The Interpreter

  • Review Date: October 2, 2005
  • Rated: PG-13
  • Genre: Drama
  • Release Year: 2005
  • Running Time: 128 minutes

Common Sense Media says

This intense thriller is best for older teens.
  • Review Date: October 2, 2005
  • Rated: PG-13
  • Genre: Drama
  • Release Year: 2005
  • Running Time: 128 minutes

Age(i)

2
3
4
5
6
7
8
9
10
11
12
13
14
15
16
17

Quality(i)

 

What parents need to know

Positive messages

This movie deals with heavy themes including racism, genocide, and the desire for revenge.

Violence

Realistic representations of shooting deaths and a terrorist bomb attack.

Sex

A scene in a strip club with a lap dance; dancer wears a thong and is scene topless from behind.

Language

Some profanity.

Consumerism

Starbucks coffee is visible and mentioned by name.

Drinking, drugs, & smoking

Characters drink and smoke.

Parents Need to Know

Parents need to know that this movie includes realistic representations of shooting deaths (in the first scene, committed by adolescent boys) and a terrorist bomb attack on a bus in Brooklyn. The political intrigue is occasionally complicated, involving discussions of assassination, genocide, racism, and the desire for revenge. Characters drink, smoke, and use some mild language (they also name and drink Starbucks coffee).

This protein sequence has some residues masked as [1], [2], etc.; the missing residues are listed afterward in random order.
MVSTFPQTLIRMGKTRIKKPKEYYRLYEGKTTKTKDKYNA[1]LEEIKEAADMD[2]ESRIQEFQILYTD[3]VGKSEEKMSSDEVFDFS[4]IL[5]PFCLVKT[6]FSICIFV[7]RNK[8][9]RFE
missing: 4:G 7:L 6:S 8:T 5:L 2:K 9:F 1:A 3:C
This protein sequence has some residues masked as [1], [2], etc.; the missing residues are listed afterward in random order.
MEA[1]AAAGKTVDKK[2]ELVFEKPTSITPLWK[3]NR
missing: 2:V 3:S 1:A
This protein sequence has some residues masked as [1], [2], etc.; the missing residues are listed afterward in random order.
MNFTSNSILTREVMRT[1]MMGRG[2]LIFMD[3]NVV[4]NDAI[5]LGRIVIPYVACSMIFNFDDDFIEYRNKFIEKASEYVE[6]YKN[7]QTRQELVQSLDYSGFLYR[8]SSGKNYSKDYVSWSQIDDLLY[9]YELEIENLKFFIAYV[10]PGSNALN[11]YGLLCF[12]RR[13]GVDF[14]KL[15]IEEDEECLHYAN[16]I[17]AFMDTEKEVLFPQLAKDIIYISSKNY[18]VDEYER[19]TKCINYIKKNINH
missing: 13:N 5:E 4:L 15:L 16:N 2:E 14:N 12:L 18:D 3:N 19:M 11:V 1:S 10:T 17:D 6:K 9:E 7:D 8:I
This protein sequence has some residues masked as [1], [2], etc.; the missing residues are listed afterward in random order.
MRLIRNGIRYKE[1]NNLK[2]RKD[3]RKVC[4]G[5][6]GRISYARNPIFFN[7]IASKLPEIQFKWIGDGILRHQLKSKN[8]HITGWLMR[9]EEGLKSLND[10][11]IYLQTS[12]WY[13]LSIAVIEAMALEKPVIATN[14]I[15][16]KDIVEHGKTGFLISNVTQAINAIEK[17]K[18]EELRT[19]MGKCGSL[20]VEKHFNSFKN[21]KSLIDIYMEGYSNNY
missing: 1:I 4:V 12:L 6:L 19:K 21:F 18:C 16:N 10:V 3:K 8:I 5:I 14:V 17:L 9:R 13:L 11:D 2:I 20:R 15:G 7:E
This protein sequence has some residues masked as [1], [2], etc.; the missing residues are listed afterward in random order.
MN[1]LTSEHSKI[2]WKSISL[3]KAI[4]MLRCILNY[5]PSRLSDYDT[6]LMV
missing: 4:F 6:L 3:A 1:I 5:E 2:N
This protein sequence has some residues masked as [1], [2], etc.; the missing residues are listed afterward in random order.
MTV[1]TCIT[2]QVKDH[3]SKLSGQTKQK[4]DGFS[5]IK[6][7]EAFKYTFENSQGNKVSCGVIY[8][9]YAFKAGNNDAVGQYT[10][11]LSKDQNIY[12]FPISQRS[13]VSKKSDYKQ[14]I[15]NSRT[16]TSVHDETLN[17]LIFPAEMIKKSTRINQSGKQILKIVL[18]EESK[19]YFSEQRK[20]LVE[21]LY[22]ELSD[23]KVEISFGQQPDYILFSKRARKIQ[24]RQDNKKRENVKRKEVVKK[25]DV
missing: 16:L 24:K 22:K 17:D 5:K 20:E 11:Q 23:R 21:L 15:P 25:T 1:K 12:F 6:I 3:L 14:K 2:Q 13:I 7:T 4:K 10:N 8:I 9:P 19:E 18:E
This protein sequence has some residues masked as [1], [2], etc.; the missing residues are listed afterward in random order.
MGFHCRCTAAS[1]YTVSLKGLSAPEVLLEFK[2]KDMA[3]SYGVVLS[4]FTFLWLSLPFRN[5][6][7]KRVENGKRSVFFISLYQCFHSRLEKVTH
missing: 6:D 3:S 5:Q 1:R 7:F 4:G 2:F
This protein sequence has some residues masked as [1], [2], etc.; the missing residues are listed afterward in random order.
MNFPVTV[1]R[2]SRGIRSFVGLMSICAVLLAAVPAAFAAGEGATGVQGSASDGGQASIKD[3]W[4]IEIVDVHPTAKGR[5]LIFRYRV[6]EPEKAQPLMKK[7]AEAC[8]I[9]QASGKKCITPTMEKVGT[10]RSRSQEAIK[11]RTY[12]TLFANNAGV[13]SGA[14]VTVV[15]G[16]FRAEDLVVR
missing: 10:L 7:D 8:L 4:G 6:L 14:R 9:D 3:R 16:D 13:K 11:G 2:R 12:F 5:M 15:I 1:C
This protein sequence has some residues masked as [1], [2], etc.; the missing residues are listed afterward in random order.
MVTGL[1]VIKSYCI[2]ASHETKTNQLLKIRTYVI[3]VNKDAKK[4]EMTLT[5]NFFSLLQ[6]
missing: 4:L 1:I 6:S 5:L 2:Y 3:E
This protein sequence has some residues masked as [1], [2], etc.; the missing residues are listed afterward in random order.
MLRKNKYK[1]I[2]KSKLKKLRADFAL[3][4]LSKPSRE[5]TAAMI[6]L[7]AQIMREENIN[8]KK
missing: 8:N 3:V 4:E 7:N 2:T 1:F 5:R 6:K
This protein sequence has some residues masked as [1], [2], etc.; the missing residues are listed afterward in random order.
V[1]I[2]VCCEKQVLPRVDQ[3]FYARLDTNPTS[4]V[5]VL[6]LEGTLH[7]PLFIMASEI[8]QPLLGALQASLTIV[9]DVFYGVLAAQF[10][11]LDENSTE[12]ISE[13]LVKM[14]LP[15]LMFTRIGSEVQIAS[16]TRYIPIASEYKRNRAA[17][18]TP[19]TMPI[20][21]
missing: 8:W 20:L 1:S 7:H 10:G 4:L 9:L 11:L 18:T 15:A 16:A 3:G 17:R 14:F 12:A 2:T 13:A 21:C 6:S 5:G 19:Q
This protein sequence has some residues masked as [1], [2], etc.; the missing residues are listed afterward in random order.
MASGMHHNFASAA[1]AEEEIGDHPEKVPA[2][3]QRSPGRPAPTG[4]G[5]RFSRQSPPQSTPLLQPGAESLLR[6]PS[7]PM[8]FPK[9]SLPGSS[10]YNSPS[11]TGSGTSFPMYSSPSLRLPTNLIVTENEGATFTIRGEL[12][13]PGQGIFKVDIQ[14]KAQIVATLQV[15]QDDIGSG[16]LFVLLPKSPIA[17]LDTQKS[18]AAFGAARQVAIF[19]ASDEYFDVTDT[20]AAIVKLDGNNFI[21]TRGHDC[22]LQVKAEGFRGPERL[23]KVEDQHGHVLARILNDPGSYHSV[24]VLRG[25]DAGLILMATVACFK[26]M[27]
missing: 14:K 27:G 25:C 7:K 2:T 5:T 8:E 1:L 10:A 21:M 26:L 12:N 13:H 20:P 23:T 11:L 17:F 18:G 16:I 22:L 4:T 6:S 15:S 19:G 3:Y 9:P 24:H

Parents say

Kids say

Not yet rated
Review this title!

What's the story?

THE INTERPRETER begins in Matobo, a fictional African nation, where a group of adolescent assassins kill two men who come to see a hidden mass grave. U.N. translator Silvia (Nicole Kidman) overhears an assassination threat when she's in U.N. headquarters after hours. Authorities are suspicious of Silvia's report, so they bring in Secret Service agents Keller (Sean Penn) and Woods (Catherine Keener). As Keller feels drawn to Silvia, her story turns more complicated, with more dead bodies, genocide in her homeland and murders and terrorism plotted by associates of the Matoban dictator Zuwanie (Earl Cameron). Though Silvia has her own grudge against Zuwanie, she tries to convince Keller that her interest in only incidental. Zuwanie plans an address at the U.N. (an effort to cajole the West/U.S., to maintain power), and Silvia is put under surveillance by the cops, the FBI, Zuwanie's security detail, and the apparent assassins. Keller discovers Silvia's past participation in rebel activities, and she seems related to a bomb on a bus in Crown Heights (the explosion and aftermath are harrowing).

Is it any good?

QUALITY
 

Sydney Pollack's thriller is at once topical and abstract. While its subject matter is immediate (African genocide, U.S. intelligence agency confusions, personal and collective traumas), it maintains a certain distance by setting its political and economic strife in a fictional nation that resembles Zimbabwe. The opening imagery is quite explicit.